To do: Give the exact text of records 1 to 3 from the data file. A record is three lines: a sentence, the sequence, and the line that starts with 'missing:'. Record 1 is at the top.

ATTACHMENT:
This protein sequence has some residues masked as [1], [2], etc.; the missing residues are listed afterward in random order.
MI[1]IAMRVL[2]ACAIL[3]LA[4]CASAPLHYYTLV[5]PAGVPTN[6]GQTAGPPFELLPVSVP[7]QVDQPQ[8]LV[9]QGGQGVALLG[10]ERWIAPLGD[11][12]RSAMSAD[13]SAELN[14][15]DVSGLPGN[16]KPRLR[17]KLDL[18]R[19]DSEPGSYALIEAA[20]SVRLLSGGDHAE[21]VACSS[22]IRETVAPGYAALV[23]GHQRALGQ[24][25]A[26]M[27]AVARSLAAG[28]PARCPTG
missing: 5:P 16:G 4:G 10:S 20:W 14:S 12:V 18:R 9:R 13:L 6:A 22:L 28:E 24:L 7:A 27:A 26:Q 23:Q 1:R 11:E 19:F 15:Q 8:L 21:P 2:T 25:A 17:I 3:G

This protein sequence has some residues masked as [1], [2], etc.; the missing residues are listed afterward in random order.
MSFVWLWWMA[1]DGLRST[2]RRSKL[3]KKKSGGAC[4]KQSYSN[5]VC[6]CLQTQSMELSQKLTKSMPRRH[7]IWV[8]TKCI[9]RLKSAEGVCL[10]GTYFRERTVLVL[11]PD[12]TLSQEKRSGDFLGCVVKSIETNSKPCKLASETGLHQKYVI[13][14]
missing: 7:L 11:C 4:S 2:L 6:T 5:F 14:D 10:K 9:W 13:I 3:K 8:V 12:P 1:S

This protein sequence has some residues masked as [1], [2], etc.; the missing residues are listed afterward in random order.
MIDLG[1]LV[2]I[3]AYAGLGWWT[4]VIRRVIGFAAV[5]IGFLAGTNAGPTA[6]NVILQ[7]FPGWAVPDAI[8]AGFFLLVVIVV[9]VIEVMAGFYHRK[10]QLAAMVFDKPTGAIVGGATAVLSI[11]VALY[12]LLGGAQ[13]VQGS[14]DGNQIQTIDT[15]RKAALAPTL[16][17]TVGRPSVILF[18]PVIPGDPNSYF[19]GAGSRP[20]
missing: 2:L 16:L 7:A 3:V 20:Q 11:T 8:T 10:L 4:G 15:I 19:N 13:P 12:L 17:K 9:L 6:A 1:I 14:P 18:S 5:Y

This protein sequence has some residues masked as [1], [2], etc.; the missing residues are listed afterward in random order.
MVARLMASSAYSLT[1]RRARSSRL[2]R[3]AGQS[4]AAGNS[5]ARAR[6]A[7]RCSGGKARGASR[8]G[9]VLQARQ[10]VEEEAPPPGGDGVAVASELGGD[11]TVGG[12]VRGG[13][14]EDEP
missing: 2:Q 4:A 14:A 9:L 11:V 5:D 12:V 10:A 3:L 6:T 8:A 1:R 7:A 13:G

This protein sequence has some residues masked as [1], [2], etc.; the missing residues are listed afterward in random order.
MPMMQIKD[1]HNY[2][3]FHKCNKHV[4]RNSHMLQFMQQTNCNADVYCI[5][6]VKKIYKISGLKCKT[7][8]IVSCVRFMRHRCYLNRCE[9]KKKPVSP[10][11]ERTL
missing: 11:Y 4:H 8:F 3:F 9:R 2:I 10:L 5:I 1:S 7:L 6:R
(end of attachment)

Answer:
This protein sequence has some residues masked as [1], [2], etc.; the missing residues are listed afterward in random order.
MI[1]IAMRVL[2]ACAIL[3]LA[4]CASAPLHYYTLV[5]PAGVPTN[6]GQTAGPPFELLPVSVP[7]QVDQPQ[8]LV[9]QGGQGVALLG[10]ERWIAPLGD[11][12]RSAMSAD[13]SAELN[14][15]DVSGLPGN[16]KPRLR[17]KLDL[18]R[19]DSEPGSYALIEAA[20]SVRLLSGGDHAE[21]VACSS[22]IRETVAPGYAALV[23]GHQRALGQ[24][25]A[26]M[27]AVARSLAAG[28]PARCPTG
missing: 5:P 16:G 4:G 10:S 20:W 14:S 12:V 18:R 9:R 13:L 6:A 22:L 28:E 24:L 7:A 27:A 26:Q 23:Q 1:R 11:E 19:F 15:Q 8:L 21:P 2:T 25:A 17:I 3:G

This protein sequence has some residues masked as [1], [2], etc.; the missing residues are listed afterward in random order.
MSFVWLWWMA[1]DGLRST[2]RRSKL[3]KKKSGGAC[4]KQSYSN[5]VC[6]CLQTQSMELSQKLTKSMPRRH[7]IWV[8]TKCI[9]RLKSAEGVCL[10]GTYFRERTVLVL[11]PD[12]TLSQEKRSGDFLGCVVKSIETNSKPCKLASETGLHQKYVI[13][14]
missing: 7:L 11:C 4:S 2:L 6:T 5:F 14:D 10:K 9:W 13:I 3:K 8:V 12:P 1:S

This protein sequence has some residues masked as [1], [2], etc.; the missing residues are listed afterward in random order.
MIDLG[1]LV[2]I[3]AYAGLGWWT[4]VIRRVIGFAAV[5]IGFLAGTNAGPTA[6]NVILQ[7]FPGWAVPDAI[8]AGFFLLVVIVV[9]VIEVMAGFYHRK[10]QLAAMVFDKPTGAIVGGATAVLSI[11]VALY[12]LLGGAQ[13]VQGS[14]DGNQIQTIDT[15]RKAALAPTL[16][17]TVGRPSVILF[18]PVIPGDPNSYF[19]GAGSRP[20]
missing: 2:L 16:L 7:A 3:V 20:Q 11:T 8:T 10:L 4:G 15:I 19:N 13:P 12:L 17:K 9:L 6:A 1:I 14:P 18:S 5:Y